Home > Publications . Search All . Browse All . Country . Browse PSC Pubs . PSC Report Series

PSC In The News

RSS Feed icon

Frey's Scenario F simulation mentioned in account of the Democratic Party's tribulations

U-M Poverty Solutions funds nine projects

Dynarski says NY's Excelsior Scholarship Program could crowd out low-income and minority students

More News

Highlights

Workshops on EndNote, NIH reporting, and publication altmetrics, Jan 26 through Feb 7, ISR

2017 PAA Annual Meeting, April 27-29, Chicago

NIH funding opportunity: Etiology of Health Disparities and Health Advantages among Immigrant Populations (R01 and R21), open Jan 2017

Russell Sage 2017 Summer Institute in Computational Social Science, June 18-July 1. Application deadline Feb 17.

More Highlights

Next Brown Bag

Mon, Jan 23, 2017 at noon:
Decline of cash assistance and child well-being, Luke Shaefer

The voices of limited english proficiency latina mothers on pediatric primary care: lessons for the medical home

Archived Abstract of Former PSC Researcher

DeCamp, Lisa, E. Kieffer, J. Zickafoose, S. Demonner, F. Valbuena, M. Davis, and Michele Heisler. 2013. "The voices of limited english proficiency latina mothers on pediatric primary care: lessons for the medical home." Maternal and Child Health Journal, 17(1): 95-109.

The objective of this study is to inform medical home implementation in practices serving limited English proficiency Latino families by exploring limited English proficiency Latina mothers' experiences with, and expectations for, pediatric primary care. In partnership with a federally-qualified community health center in an urban Latino neighborhood, we conducted semi-structured interviews with 38 low-income Latina mothers. Eligible participants identified a pediatric primary care provider for their child and had at least one child 3 years old or younger, to increase the probability of frequent recent interactions with health care providers. Interview transcripts were coded and analyzed through an iterative and collaborative process to identify participants' satisfaction with and expectations for pediatric primary care. About half of the mothers interviewed were satisfied with their primary care experiences. Mothers suggested many ways to improve the quality of pediatric primary care for their children to better meet the needs of their families. These included: encouraging providers to invest more in their relationship with families, providing reliable same-day sick care, expanding hours, improving access to language services, and improving care coordination services. Limited English proficiency Latina mothers expect high-quality pediatric primary care consistent with the medical home model. Current efforts to improve primary care quality through application of the medical home model are thus relevant to this population, but should focus on the parent-provider relationship and timely access to care. Promoting this model among practices that serve limited English proficiency Latino families could improve engagement and satisfaction with primary care.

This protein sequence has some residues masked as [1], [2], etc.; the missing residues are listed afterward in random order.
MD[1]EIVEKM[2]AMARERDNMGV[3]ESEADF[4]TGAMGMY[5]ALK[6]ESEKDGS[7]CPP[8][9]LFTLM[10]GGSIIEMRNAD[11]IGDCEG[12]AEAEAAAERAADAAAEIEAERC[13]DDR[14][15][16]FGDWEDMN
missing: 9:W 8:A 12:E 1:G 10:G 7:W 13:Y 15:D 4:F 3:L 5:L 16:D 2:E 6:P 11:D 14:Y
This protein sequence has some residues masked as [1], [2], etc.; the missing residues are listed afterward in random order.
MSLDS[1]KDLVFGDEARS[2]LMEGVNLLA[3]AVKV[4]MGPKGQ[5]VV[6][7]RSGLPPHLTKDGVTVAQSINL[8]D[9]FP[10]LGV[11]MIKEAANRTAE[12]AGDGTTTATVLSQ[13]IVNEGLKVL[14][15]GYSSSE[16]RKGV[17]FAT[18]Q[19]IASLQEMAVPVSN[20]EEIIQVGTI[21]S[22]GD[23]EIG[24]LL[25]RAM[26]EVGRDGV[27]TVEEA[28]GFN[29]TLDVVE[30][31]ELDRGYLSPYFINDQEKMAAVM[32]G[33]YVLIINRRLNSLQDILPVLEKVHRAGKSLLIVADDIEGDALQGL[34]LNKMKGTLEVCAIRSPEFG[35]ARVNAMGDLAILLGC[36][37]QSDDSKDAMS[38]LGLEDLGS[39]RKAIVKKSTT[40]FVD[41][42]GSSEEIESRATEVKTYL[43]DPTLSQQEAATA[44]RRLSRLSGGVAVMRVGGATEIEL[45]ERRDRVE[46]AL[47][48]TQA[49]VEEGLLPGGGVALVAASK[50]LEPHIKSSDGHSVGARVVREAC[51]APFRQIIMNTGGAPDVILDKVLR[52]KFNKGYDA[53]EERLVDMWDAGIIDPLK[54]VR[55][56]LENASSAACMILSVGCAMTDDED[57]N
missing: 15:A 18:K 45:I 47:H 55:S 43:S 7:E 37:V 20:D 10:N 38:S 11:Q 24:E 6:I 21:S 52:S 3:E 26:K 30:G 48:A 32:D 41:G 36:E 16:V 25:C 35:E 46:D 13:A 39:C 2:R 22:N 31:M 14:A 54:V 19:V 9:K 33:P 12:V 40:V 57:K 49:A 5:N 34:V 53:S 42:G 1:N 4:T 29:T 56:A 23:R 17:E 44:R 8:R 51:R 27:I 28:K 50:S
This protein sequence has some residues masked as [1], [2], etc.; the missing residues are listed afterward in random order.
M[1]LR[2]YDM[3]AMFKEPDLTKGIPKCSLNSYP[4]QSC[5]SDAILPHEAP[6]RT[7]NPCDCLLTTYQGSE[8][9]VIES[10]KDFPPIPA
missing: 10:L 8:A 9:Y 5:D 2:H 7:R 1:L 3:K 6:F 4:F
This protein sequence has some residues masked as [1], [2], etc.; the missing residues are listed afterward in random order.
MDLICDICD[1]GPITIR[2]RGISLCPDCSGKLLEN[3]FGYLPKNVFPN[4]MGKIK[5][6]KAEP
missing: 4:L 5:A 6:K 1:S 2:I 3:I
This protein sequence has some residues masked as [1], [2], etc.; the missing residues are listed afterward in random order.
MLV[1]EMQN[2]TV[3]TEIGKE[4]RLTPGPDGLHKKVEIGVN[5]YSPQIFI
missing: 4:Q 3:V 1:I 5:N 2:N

DOI:10.1007/s10995-012-0951-9 (Full Text)

PMCID: PMC4336198. (Pub Med Central)

Browse | Search : All Pubs | Next